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Regulator finds email vape ad in breach of advertising code

June 5, 2024

Photo: iStock

The Advertising Standards Authority (ASA) has on Wednesday ruled that an email advertisement from iVape London Ltd, a vaping retailer, breached the UK’s advertising standards.

The email, dated January 26, 2024, promoted various vaping kits using language deemed promotional rather than factual, which is prohibited under the current regulations for nicotine vapes.

The email in question featured the subject line, “Unwrap Your Savings! Get an exclusive offer on all Vape Kits,” and included text within the email body stating, “Act fast, this special deal is valid for ONLY 24 Hours.” The advertisement showcased images and prices for six vaping kits.

The complainant, who understood that promoting nicotine vapes in electronic media is not permitted, raised concerns that the ad breached the Code of Advertising Practice (CAP).

ASA said iVape did not respond to its inquiries, noting that the lack of response and “apparent disregard for the Code” is a breach of CAP Code rule 1.7, which addresses unreasonable delays in responding to the ASA’s inquiries. The regulator added that it has reminded iVape of their responsibility to provide timely responses to such inquiries.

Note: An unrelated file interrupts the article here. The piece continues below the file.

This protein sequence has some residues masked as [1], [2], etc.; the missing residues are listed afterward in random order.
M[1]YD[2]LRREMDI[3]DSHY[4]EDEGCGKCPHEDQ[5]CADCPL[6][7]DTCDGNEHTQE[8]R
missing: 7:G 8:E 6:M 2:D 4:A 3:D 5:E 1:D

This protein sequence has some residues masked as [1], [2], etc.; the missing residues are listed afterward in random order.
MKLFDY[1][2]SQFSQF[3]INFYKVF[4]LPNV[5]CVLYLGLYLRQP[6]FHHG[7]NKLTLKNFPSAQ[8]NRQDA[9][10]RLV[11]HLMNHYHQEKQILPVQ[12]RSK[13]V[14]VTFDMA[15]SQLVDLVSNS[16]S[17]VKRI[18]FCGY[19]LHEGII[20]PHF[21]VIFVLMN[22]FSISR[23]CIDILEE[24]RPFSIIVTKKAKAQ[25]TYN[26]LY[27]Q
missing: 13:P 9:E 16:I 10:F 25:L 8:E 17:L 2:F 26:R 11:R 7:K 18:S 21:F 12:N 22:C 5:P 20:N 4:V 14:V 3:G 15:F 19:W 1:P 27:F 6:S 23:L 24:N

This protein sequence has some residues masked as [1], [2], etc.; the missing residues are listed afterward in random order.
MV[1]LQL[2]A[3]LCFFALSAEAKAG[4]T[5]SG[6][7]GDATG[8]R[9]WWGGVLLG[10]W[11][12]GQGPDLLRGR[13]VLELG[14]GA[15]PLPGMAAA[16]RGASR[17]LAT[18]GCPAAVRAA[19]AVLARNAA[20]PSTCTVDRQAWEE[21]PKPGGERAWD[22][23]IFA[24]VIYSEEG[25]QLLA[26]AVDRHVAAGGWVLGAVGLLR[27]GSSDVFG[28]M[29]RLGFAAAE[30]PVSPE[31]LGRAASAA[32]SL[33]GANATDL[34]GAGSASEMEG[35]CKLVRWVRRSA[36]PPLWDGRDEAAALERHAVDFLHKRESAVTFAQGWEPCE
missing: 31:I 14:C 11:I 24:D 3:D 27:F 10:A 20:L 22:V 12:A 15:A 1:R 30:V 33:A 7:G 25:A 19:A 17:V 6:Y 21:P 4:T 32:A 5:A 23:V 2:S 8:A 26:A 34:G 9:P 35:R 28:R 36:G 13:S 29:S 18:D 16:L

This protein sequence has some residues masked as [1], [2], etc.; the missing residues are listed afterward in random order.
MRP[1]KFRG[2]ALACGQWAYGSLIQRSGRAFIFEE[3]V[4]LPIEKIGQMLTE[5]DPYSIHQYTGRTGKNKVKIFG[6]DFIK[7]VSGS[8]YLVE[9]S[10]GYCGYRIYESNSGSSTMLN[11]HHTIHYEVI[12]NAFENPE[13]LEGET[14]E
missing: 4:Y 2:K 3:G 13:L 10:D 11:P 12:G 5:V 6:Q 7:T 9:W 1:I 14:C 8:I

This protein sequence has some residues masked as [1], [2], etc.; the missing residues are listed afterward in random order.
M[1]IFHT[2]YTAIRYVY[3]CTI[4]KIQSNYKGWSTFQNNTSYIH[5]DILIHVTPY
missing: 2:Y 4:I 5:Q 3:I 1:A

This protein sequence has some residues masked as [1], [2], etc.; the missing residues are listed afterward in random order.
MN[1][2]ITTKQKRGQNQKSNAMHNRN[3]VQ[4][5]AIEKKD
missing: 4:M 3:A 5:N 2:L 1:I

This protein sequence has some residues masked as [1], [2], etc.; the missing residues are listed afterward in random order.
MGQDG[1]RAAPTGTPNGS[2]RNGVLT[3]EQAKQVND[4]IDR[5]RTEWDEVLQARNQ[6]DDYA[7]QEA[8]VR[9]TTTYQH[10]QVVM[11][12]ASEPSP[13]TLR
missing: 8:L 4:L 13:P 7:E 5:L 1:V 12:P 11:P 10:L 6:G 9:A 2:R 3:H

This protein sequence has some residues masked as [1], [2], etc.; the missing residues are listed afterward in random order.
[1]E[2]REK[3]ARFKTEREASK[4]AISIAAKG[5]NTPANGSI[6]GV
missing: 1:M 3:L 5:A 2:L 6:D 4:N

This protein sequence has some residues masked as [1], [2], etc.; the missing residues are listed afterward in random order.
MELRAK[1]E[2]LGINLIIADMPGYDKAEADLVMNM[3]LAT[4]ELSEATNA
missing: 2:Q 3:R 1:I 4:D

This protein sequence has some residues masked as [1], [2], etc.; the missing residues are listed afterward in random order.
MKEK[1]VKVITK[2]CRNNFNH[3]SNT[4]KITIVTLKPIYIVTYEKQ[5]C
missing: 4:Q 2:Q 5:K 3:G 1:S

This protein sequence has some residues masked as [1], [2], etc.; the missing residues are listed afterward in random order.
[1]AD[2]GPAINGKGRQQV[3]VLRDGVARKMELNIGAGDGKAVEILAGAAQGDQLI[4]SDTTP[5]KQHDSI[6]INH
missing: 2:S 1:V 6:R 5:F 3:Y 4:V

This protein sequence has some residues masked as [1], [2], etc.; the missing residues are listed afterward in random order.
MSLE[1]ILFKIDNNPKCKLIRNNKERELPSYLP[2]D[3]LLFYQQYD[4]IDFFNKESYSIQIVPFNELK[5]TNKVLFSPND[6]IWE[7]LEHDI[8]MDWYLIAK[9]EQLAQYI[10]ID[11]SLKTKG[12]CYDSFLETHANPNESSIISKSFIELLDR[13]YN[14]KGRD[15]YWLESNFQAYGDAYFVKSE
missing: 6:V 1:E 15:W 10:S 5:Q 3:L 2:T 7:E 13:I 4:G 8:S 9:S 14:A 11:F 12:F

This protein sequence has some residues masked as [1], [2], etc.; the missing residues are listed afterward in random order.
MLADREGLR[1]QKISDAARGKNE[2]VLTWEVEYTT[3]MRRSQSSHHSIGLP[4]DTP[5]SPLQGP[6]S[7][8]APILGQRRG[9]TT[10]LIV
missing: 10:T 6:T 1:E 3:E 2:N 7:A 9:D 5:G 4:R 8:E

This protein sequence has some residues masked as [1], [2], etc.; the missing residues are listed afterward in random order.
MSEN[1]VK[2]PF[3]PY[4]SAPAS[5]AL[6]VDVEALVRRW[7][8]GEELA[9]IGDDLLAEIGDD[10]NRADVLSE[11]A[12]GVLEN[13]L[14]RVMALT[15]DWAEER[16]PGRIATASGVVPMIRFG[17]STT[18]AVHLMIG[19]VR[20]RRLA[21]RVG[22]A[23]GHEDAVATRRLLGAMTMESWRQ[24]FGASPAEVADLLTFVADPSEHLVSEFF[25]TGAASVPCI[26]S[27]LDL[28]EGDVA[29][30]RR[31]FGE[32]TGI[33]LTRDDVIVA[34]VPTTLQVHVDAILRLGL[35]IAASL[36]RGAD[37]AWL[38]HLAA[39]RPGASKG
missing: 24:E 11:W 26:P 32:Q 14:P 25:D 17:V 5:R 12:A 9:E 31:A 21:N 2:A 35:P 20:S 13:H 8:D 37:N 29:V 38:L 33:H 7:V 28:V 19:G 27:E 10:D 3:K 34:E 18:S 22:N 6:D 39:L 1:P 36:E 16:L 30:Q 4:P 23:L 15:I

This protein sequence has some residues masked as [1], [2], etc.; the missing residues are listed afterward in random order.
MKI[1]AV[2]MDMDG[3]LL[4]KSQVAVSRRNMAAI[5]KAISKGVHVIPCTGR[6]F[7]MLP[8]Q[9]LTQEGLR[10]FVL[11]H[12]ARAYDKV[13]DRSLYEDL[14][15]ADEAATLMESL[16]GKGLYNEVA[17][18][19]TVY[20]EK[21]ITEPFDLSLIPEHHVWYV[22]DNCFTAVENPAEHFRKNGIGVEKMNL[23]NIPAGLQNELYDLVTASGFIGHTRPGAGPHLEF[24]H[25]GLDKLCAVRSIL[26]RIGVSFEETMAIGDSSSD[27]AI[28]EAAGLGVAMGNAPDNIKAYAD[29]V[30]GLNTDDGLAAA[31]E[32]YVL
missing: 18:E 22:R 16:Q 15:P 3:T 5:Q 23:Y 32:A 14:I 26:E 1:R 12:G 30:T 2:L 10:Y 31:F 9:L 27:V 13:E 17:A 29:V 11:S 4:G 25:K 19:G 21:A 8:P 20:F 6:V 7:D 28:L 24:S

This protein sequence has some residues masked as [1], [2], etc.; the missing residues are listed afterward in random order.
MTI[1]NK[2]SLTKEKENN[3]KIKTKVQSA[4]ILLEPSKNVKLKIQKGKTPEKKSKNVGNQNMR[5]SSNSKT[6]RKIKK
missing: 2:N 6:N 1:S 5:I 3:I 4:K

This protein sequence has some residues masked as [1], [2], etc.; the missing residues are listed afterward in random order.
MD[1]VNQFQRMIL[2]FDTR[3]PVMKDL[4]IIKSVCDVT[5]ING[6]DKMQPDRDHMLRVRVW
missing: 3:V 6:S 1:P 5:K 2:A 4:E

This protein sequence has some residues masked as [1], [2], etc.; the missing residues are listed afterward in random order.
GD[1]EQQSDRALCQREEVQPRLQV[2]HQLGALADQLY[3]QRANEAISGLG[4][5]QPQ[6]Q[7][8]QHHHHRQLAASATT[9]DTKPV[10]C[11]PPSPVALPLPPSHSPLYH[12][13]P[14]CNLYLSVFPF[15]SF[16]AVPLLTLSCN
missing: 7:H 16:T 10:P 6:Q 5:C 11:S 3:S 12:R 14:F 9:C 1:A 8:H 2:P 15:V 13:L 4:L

Upon assessment, the ASA found that the advertisement violated the CAP Code by promoting nicotine-containing e-cigarettes. Under the Tobacco and Related Products Regulations 2016, advertising of unlicensed nicotine vapes and their components in certain media, including online and electronic communications, is restricted. Promotional claims for such products are prohibited except for factual information on the marketer’s own website and, under specific conditions, in non-paid-for online spaces under the marketer’s control.

The ASA highlighted that the email’s promotional language went beyond permissible factual claims. Additionally, the presence of images showing vape kits alongside packaging with nicotine warnings further supported the conclusion that the products were intended for use with nicotine-containing e-liquids.

In light of these findings, the ASA concluded that the advertisement breached CAP Code rule 22.12, which restricts marketing communications that promote nicotine vapes in electronic media not targeted exclusively to trade.

The ASA has ordered that the advertisement must not appear again in its current form. They also instructed iVape London Ltd to refrain from sending marketing communications promoting nicotine vapes and their components to consumers in their emails, unless the products are licensed as medicines.

Last month, the ASA has ruled against a newspaper advertisement by the Independent British Vape Trade Association, concluding that it had the indirect effect of promoting unlicensed nicotine vapes.